Review: Siege and Storm by Leigh Bardugo


14061955NOTE: There may be some spoilers in this review, especially  if you haven’t read Shadow and Bone.

Siege and Storm, book two of the Grisha trilogy, made up for the slow pace which sometimes kept me from fully enjoying enjoying Shadow and Bone (I reviewed it here!)

Beginning on a note of action, book two of this magical series was impossible to put down.

Alina Starkov has been hiding in an obscure village with her childhood friend, Mal. She soon learns you can’t escape the Darkling for long. He manages to trace her whereabouts, forcing her to choose between servitude and Mal’s life.

The Darkling wants to use her power as the Sun Summoner for his own purposes; he’ll stop at nothing.

Alina and Mal are taken aboard a ship the Darkling has ‘borrowed’ by paying the captain, Sturmhond. He’s a privateer (pirate!) with a crew who remain loyal to him throughout the ordeal. There’s so much more to Sturmhond than a pirate; before long I was turning the pages just to see more of him!

Sturmhond rallies his crew and gets rid of the Darkling. Having taken back his liberty, he immediately steals the show. We wonder what his real name is and where he came from; when we find out, the story is almost unbelievable!

His aid in freeing Alina was not selfless, for although he isn’t as creepy as the Darkling, he also has his own motives. Yet even though he blackmailed Alina into following his own plans, he remained likeable. I never shipped Alina with Mal or the Darkling, but hoped she’d go with Sturmhond.

Which brings me to my only gripe: Everyone seems after Alina for something—her abilities, political power, or maybe because a religion has sprung up in her honor. I suppose it’s not unrealistic; whoever has Alina by their side will have a huge advantage. Still, it felt like there wasn’t enough focus on her power because of all the potential relationships.

(Even though I did ship her with Sturmhond so, so badly.)

Siege and Storm is a fantastic read for anyone who enjoys fantasy and tales of adventure. The characters are well thought out, even if some are annoying (not everyone can be Sturmhond #shameless) and Leigh Bardugo’s writing is magical. Her descriptions pull you through the most aggravating scenes.

At the end of Siege and Storm, we witness a radical change in Alina’s mindset. She’s lost again, and suddenly wants what months ago she dreaded—power and honor. It’s this change that makes me restless to pick up the next book: She’s accepted who she is and wants nothing but to take it back.

I’m rooting for Alina to find herself again (and maybe Sturmhond, too…)

This is my new favorite series. I’ll be reading the Grisha books again; they’ve earned a place of honor on my favorites shelf, because they are enchanting!

Review: Shadow and Bone by Leigh Bardugo


shadow-and-bone1In Shadow and Bone, we meet Alina Starkov. Orphaned as a baby, she’s lived a quiet childhood alongside her best friend Mal. They did everything together until he became a Tracker and his focus shifted to outdoor activities, creating a divide between them.

Alina hasn’t recovered from this separation. Even when they both join the army, Mal’s popularity among soldiers and women causes her unrest. Not only is she mildly jealous, but she feels he’s known his calling all along while she followed him blindly—until their troop crosses the Unsea, a cursed land shrouded in darkness.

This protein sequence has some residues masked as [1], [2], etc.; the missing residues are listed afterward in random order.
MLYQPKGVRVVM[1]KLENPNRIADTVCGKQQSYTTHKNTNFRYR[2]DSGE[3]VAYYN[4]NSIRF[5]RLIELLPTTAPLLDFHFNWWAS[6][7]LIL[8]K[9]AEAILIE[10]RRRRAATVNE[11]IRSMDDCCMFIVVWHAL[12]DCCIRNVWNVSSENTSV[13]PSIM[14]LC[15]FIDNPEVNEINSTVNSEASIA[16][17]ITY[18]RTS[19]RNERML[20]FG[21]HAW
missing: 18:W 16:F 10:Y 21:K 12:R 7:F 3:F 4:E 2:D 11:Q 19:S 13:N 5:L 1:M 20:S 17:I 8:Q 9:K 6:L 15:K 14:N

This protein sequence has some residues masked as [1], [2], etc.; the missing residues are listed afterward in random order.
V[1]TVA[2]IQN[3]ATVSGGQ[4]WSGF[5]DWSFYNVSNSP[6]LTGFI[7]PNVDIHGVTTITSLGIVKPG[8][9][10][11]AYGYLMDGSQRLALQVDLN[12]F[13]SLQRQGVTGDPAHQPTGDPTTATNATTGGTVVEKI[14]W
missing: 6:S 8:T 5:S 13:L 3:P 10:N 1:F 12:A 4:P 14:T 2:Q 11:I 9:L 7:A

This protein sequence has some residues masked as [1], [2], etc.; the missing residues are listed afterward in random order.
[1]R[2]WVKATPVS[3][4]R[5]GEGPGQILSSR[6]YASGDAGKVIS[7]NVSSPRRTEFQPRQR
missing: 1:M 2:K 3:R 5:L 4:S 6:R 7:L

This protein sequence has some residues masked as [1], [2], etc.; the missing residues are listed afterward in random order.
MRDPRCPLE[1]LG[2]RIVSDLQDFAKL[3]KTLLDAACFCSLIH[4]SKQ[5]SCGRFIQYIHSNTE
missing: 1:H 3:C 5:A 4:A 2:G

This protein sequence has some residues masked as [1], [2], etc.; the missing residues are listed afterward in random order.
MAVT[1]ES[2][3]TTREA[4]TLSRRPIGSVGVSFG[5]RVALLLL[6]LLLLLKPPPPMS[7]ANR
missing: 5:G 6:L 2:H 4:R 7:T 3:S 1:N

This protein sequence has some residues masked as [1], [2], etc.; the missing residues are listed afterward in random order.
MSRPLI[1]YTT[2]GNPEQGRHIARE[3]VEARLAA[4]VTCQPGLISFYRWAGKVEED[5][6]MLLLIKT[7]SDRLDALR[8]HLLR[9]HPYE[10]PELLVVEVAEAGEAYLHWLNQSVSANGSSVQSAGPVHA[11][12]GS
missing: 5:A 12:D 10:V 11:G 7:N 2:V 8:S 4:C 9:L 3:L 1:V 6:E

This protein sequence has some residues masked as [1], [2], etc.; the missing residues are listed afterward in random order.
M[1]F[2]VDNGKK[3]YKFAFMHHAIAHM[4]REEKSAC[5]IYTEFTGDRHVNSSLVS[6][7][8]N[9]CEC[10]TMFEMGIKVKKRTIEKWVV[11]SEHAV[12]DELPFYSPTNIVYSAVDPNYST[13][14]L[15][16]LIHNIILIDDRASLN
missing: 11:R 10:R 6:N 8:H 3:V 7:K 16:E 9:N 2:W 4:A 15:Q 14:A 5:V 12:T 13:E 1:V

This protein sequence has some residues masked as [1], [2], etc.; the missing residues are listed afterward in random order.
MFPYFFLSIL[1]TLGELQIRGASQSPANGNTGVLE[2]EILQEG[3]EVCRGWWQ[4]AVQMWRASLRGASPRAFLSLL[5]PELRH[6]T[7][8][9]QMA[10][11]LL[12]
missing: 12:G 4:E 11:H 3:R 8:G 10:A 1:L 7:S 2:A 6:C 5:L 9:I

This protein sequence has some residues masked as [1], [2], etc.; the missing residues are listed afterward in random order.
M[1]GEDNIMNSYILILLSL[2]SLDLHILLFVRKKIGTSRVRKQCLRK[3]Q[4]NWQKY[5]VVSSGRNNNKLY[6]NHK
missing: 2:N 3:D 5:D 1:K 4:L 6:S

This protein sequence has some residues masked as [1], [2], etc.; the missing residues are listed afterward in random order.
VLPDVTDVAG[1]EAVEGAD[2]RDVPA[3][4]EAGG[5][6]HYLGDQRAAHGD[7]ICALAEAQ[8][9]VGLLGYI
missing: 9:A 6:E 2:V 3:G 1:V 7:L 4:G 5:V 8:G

On this journey, Alina discovers she’s got the ability to summon light. This is a rare ability, even for the Grisha—people with gifts like control over wind or water. None have her ability to summon light from nothing!

Only one Grisha has power equal to hers in rarity. The Darkling summons shadow, like Alina summons light. He is respected and feared by everyone; though he works for the king, the Darkling is the one they fear in the Little Palace.

Alina has caught his attention, so he takes her in for training. He watches her power develop, impatient for her to reach full potential, and later we learn he’s got a motive. If Alina keeps training for him, her power will cease to be hers.

The Darkling has been sending parties to find a magical stag. If caught, the stag’s antlers will create an Amplifier that’ll increase Alina’s power…for his purposes. Upon learning he has plans for her, she escapes. In her flight she runs into Mal, and together they trek through the snowy land of Tsibeya.

Shadow and Bone ends on a note of escape and fear: Tsibeya can’t keep the Darkling away. He catches the stag and forces Alina to wear the Amplifier, essentially claiming her power for his purposes. But is there a chance she can use her ability to get away?

I found Shadow and Bone to be a slow read at first. The story didn’t sweep me away until Alina was captured for her ability. Even the slow scenes were a treat to read, because Leigh Bardugo has a gorgeous style. She painted pictures for me without getting too wordy; the dialogue provides satisfying insight on characters’ personalities.

Having read the second book, Siege and Storm, I realize the worldbuilding in Shadow and Bone lacks a bit. Don’t let this discourage you from trying the book; the series gets better with each installment.

Bardugo has become one of my favorite authors! Shadow and Bone is a tale worth reading, sweeping readers into a cold, snowy dream. Give it a try if you like fantasy and worlds where power takes  part in everyday life, inciting greed and darkness—but also awakening fighting spirits.